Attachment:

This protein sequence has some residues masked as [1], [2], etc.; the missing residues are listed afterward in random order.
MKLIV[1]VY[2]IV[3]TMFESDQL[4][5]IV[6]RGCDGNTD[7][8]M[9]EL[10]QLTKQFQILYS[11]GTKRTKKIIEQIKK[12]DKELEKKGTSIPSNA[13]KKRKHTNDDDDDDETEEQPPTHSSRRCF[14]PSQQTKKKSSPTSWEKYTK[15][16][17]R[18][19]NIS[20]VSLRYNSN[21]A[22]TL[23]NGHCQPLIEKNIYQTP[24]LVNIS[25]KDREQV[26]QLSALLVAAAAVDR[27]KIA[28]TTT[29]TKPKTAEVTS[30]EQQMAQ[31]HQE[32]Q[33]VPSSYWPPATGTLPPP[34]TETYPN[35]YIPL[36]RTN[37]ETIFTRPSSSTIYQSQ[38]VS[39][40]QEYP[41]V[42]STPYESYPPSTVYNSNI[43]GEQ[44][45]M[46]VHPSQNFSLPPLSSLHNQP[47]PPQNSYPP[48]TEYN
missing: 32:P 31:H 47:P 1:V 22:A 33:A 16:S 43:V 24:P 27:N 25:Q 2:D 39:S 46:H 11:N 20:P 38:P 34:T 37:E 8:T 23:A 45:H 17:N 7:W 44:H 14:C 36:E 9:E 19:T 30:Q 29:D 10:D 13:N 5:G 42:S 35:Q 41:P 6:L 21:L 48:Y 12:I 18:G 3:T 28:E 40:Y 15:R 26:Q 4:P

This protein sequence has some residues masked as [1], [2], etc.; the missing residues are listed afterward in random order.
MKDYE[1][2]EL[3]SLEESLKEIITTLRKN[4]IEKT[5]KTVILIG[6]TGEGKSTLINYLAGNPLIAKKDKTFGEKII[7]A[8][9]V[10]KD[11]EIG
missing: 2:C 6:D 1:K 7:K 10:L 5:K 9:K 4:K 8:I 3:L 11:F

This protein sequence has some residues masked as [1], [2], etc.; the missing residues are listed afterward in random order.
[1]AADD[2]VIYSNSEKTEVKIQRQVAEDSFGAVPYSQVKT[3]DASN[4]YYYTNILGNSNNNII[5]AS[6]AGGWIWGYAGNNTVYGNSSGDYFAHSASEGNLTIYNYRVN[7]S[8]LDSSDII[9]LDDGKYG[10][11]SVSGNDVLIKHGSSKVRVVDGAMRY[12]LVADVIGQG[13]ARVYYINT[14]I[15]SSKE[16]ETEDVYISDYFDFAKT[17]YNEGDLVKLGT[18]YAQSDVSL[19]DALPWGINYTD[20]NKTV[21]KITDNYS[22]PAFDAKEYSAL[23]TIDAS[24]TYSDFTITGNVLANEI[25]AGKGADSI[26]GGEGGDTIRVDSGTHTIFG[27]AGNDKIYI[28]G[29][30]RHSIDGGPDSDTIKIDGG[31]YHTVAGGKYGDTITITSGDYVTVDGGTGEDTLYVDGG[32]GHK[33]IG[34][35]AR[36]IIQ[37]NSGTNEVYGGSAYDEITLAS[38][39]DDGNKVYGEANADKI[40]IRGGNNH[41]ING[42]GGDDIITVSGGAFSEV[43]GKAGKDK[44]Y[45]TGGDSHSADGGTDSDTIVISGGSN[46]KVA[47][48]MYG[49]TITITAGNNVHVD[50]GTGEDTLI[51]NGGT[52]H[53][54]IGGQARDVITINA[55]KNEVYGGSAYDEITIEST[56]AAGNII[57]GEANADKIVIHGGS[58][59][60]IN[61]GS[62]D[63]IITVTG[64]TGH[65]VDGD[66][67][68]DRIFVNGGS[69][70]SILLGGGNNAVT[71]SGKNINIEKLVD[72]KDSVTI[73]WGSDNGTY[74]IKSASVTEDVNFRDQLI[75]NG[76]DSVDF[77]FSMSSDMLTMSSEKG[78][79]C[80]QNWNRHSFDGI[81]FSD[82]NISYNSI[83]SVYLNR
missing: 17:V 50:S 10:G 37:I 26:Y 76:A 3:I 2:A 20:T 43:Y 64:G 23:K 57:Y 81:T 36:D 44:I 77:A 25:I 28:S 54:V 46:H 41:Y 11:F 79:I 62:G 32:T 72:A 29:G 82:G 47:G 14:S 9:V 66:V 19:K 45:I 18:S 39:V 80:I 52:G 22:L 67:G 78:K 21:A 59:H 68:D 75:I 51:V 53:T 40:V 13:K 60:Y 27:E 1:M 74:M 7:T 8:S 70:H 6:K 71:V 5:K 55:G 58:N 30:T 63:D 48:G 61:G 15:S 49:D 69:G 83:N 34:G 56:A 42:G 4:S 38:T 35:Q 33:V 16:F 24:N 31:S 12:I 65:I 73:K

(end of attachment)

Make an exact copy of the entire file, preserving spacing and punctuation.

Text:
This protein sequence has some residues masked as [1], [2], etc.; the missing residues are listed afterward in random order.
MKLIV[1]VY[2]IV[3]TMFESDQL[4][5]IV[6]RGCDGNTD[7][8]M[9]EL[10]QLTKQFQILYS[11]GTKRTKKIIEQIKK[12]DKELEKKGTSIPSNA[13]KKRKHTNDDDDDDETEEQPPTHSSRRCF[14]PSQQTKKKSSPTSWEKYTK[15][16][17]R[18][19]NIS[20]VSLRYNSN[21]A[22]TL[23]NGHCQPLIEKNIYQTP[24]LVNIS[25]KDREQV[26]QLSALLVAAAAVDR[27]KIA[28]TTT[29]TKPKTAEVTS[30]EQQMAQ[31]HQE[32]Q[33]VPSSYWPPATGTLPPP[34]TETYPN[35]YIPL[36]RTN[37]ETIFTRPSSSTIYQSQ[38]VS[39][40]QEYP[41]V[42]STPYESYPPSTVYNSNI[43]GEQ[44][45]M[46]VHPSQNFSLPPLSSLHNQP[47]PPQNSYPP[48]TEYN
missing: 32:P 31:H 47:P 1:V 22:A 33:A 16:S 43:V 24:P 27:N 25:Q 2:D 39:S 46:H 11:N 20:P 38:P 34:T 37:E 8:T 23:A 45:H 17:N 7:W 44:H 14:C 36:E 9:E 19:T 30:Q 29:D 10:D 13:N 5:G 42:S 35:Q 41:P 6:L 21:L 48:Y 12:I 18:G 3:T 28:E 40:Y 15:R 26:Q 4:P

This protein sequence has some residues masked as [1], [2], etc.; the missing residues are listed afterward in random order.
MKDYE[1][2]EL[3]SLEESLKEIITTLRKN[4]IEKT[5]KTVILIG[6]TGEGKSTLINYLAGNPLIAKKDKTFGEKII[7]A[8][9]V[10]KD[11]EIG
missing: 2:C 6:D 1:K 7:K 10:L 5:K 9:K 4:K 8:I 3:L 11:F

This protein sequence has some residues masked as [1], [2], etc.; the missing residues are listed afterward in random order.
[1]AADD[2]VIYSNSEKTEVKIQRQVAEDSFGAVPYSQVKT[3]DASN[4]YYYTNILGNSNNNII[5]AS[6]AGGWIWGYAGNNTVYGNSSGDYFAHSASEGNLTIYNYRVN[7]S[8]LDSSDII[9]LDDGKYG[10][11]SVSGNDVLIKHGSSKVRVVDGAMRY[12]LVADVIGQG[13]ARVYYINT[14]I[15]SSKE[16]ETEDVYISDYFDFAKT[17]YNEGDLVKLGT[18]YAQSDVSL[19]DALPWGINYTD[20]NKTV[21]KITDNYS[22]PAFDAKEYSAL[23]TIDAS[24]TYSDFTITGNVLANEI[25]AGKGADSI[26]GGEGGDTIRVDSGTHTIFG[27]AGNDKIYI[28]G[29][30]RHSIDGGPDSDTIKIDGG[31]YHTVAGGKYGDTITITSGDYVTVDGGTGEDTLYVDGG[32]GHK[33]IG[34][35]AR[36]IIQ[37]NSGTNEVYGGSAYDEITLAS[38][39]DDGNKVYGEANADKI[40]IRGGNNH[41]ING[42]GGDDIITVSGGAFSEV[43]GKAGKDK[44]Y[45]TGGDSHSADGGTDSDTIVISGGSN[46]KVA[47][48]MYG[49]TITITAGNNVHVD[50]GTGEDTLI[51]NGGT[52]H[53][54]IGGQARDVITINA[55]KNEVYGGSAYDEITIEST[56]AAGNII[57]GEANADKIVIHGGS[58][59][60]IN[61]GS[62]D[63]IITVTG[64]TGH[65]VDGD[66][67][68]DRIFVNGGS[69][70]SILLGGGNNAVT[71]SGKNINIEKLVD[72]KDSVTI[73]WGSDNGTY[74]IKSASVTEDVNFRDQLI[75]NG[76]DSVDF[77]FSMSSDMLTMSSEKG[78][79]C[80]QNWNRHSFDGI[81]FSD[82]NISYNSI[83]SVYLNR
missing: 17:V 50:S 10:G 37:I 26:Y 76:A 3:I 2:A 20:T 43:Y 64:G 23:K 57:Y 81:T 36:D 44:I 77:A 25:I 28:S 54:V 46:H 41:Y 11:F 79:I 62:G 32:T 72:A 29:G 82:G 47:G 14:S 9:V 66:V 19:K 45:I 18:S 39:V 80:I 52:G 22:L 67:G 78:K 21:A 59:H 68:D 75:I 51:V 53:T 40:V 13:K 60:Y 27:E 1:M 74:M 7:T 8:S 70:H 6:K 71:V 5:K 55:G 58:N 30:T 63:D 48:G 61:G 15:S 49:D 69:G 83:N 34:G 56:A 42:G 4:S 38:T 35:Q 33:V 16:F 24:N 31:S 12:I 65:I 73:K